Digital technology goes back to school | Innovation
Despite the trend towards digital technology in the classroom, questions remain over whether children are getting the most out of such innovative methods and devices. With experts estimating around 90 percent of jobs in the future will require digital skills, it is becoming increasingly important for schools to know more about how students, teachers and administrators interact with such technology.
Carmen Lázaro, the head teacher at Itaka school says: “We’ve never really stopped to analyse how we’re using it, and above all how we want to use it in the future. In other words, what is our action plan for the coming years?”
But the ways in which we assess the effectiveness of digital technology in the classroom is changing. Itaka is one of 650 schools across Europe which have been testing a new online self-reflection tool, called SELFIE. It anonymously gathers the views of students, teachers and head teachers and produces a tailor-made report summarising the school’s strengths and weaknesses when it comes to using technology for learning.
Panagiotis Kampylis is SELFIE’s project coordinator.
“In SELFIE, we collect information based on a 360 degree approach — it’s not just about infrastructure, devices, WiFi, etc. — it’s also about how the technologies are used for teaching and learning, for the students’ reports, for communication and so on.”
SELFIE has been developed by the European Commission’s Joint Research Centre and Directorate-General for Education, Youth, Sport and Culture, together with a panel of experts from across Europe. The tool is available to any school, not only so-called “digital champions”. It is completely free, and is designed to be very easy to use.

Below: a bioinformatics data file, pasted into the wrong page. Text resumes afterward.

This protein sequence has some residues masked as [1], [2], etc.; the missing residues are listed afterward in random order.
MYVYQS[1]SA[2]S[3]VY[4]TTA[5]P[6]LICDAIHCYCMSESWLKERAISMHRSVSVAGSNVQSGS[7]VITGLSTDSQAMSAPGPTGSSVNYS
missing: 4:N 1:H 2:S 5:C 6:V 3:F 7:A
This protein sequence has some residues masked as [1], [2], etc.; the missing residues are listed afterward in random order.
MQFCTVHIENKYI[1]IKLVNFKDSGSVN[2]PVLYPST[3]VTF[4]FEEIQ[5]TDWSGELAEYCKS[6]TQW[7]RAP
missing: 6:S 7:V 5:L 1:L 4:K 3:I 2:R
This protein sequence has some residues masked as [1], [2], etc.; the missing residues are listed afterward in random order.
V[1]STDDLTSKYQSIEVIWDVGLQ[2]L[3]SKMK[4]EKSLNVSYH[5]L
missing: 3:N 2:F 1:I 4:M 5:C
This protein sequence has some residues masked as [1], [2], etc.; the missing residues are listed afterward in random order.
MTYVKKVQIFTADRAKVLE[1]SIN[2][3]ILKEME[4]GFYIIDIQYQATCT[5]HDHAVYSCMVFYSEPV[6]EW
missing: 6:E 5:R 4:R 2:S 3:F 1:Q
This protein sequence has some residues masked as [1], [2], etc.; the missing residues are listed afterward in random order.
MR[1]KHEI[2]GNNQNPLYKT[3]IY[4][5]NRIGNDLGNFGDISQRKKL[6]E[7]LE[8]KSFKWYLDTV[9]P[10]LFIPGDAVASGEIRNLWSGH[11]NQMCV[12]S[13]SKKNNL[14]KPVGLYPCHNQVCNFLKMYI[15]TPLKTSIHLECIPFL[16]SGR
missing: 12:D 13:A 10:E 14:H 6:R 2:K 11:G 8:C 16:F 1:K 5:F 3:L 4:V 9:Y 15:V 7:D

“SELFIE is a part of the European Commission’s Digital Education Action Plan, and the target is to have one million users by the end of 2019 — namely school leaders, teachers and students from EU member states and the Western Balkan countries,” Kampylis says.
Officially launched at the end of October in a school in Warsaw, SELFIE is now available in 24 EU languages. The plan is to add more languages later, including Serbian, Russian, Georgian and Turkish. The tool helps schools to understand where they are in terms of digital education, without comparing them to others.
Joanna Kiełbasa, the head teacher at Klementyna Hoffmanowa High School in Warsaw says: “It’s very important for a director to know how the school works at all levels — how the students are doing, what teachers think, how well equipped we are. I might think my school is at the top, but what if I’m wrong? The SELFIE tool helps check that.”
Given that every school is different, the SELFIE tool can also be customised by schools themselves. For example, optional questions can be easily added to adapt the tool to the individual selection of subjects and teaching methods.
Deirdre Hodson, the European Commission’s SELFIE project coordinator says: “It’s a very flexible tool, and it’s very modular, and it’s really made for the school’s own self-reflection. It’s not about reaching a target, not about comparing one school or the other — it’s really about a school taking a selfie, a snapshot of where they stand on this journey on embedding digital technologies into education.”
To find out more or to try the SELFIE tool at your school, click on this web link.